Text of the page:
Cyprus Mail

Cyprus flavour to Carlsberg World Cup ad

The Carlsberg shoot focused on football in a divided city

By Alexia Evripidou

CARLSBERG BEER and football’s role in bringing people together is the theme of a new ‘documercial’ which focuses on Cyprus as part of the brewery giant’s advertising campaign ahead of the World Cup which begins in Brazil on June 12.

Filming in the divided cities of Belfast, Ireland and an as yet undisclosed location in Kosovo, Carlsberg Denmark sent the Belgium-based film crew TRS Company to shoot the third part of the documentary style advert in Cyprus, the only location of the three with an official division. The football and beer documercial was shot over two days in April at Nicosia’s Ledra Palace and buffer zone area. Actors and crew members were employed from both sides of the island.

Carlsberg, the ‘Official Beer of The England Football Team and Wembley Stadium’, “had a specific motto in mind from day one for the documercial” said Constandinos Nikiforou, producer and founder of Caretta Films which produced the advert. The underlying theme for all three parts of the documercial was: “Football brings people together and also football unites.”

Resourcing the expertise of: local film production company Caretta, the talent of Cypriot football ‘passionistas’ from all over the island and the generosity of willing acting volunteers, the commercial works on the ‘tongue and cheek’ theme that “beer and football can unite people, no matter of borders or obstacles in the way.”

The low budget 90 second documercial is divided into three parts, one part for each country. The Cyprus footage features a group of men kicking a ball around until one accidentally shoots it over the wall into ‘no man’s land’, with the wall acting as an obstruction and dividing people.

The ball is then mysteriously kicked back to them and a friendly game of football commences over the wall and without the players able to see each other. All players then unite for a nice chilled bottle of Carlsberg beer. The same theme is repeated in the footage of the other two divided cities.

The special guest stars of the documercial, arguably are the two four legged football enthusiastic canines who, as well as behaving impeccably on the shoot, refrained from drinking the flowing Carlsberg beer that was on offer.

Nikiforou states that although it is not a political commercial, “it will bring awareness to people around the world and visually represent that the three European countries are still divided in 2014”. The documercial displays “a friendly game ensuing irrespective of the physical, political and social boundaries. The government and UN were very cooperative and gave all the permission necessary to support this project,” he said.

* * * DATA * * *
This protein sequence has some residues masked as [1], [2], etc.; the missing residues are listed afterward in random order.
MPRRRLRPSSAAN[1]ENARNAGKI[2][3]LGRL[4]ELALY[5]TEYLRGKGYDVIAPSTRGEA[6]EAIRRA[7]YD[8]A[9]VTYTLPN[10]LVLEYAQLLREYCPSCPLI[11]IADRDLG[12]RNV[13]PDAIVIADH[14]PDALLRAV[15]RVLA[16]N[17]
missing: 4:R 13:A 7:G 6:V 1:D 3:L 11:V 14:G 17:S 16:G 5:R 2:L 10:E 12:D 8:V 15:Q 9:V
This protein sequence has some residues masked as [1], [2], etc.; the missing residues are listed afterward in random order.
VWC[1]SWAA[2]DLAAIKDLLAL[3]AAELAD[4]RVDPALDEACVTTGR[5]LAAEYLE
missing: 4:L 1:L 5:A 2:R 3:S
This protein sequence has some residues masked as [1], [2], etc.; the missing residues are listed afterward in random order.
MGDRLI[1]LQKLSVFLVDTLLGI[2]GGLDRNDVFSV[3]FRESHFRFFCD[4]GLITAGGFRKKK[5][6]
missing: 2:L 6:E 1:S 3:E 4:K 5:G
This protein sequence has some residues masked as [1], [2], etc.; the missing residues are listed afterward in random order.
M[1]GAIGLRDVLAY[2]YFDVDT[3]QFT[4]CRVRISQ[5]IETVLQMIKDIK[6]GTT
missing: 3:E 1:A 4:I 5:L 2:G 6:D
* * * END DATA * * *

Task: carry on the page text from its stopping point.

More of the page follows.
Nicosia is the only city out of the three, which has a buffer zone separating two communities. Caretta Films told the Cyprus Mail that using the wall was a “creative decision aimed to metaphorically represent the physical division between the two communities (even though it actually opens up to no man’s land)”.

Caretta, which has produced several bi-communal documentary projects, were delighted when chosen to produce this piece.

“It’s a very interesting story in a documentary style, which is why I took it on,” said Nikiforou. “Unlike commercials, this documercial is more factual based and uses a small crew: there’s no make-up and no tripods, it’s all natural. The actors have no fixed script and are free to express themselves within the story line, whilst we film.”

According to the ‘Urban Dictionary’, a documercial is a commercial disguised as a legitimate documentary. It is different from a commercial in that it runs for 90 seconds, which breaks the convention of the average 30 second slot.

Nikiforou was selected as an emerging producer for Cyprus 2013 by JIHLAVA International Documentary Film Festival from the Czech republic.

“We were happy to use Cypriots from both communities, I think the advert is exciting for Cyprus because it will show the world the status quo on this island,” he said.

The broadcasting campaign is due to start any day and will run though out the six weeks of the World Cup season.

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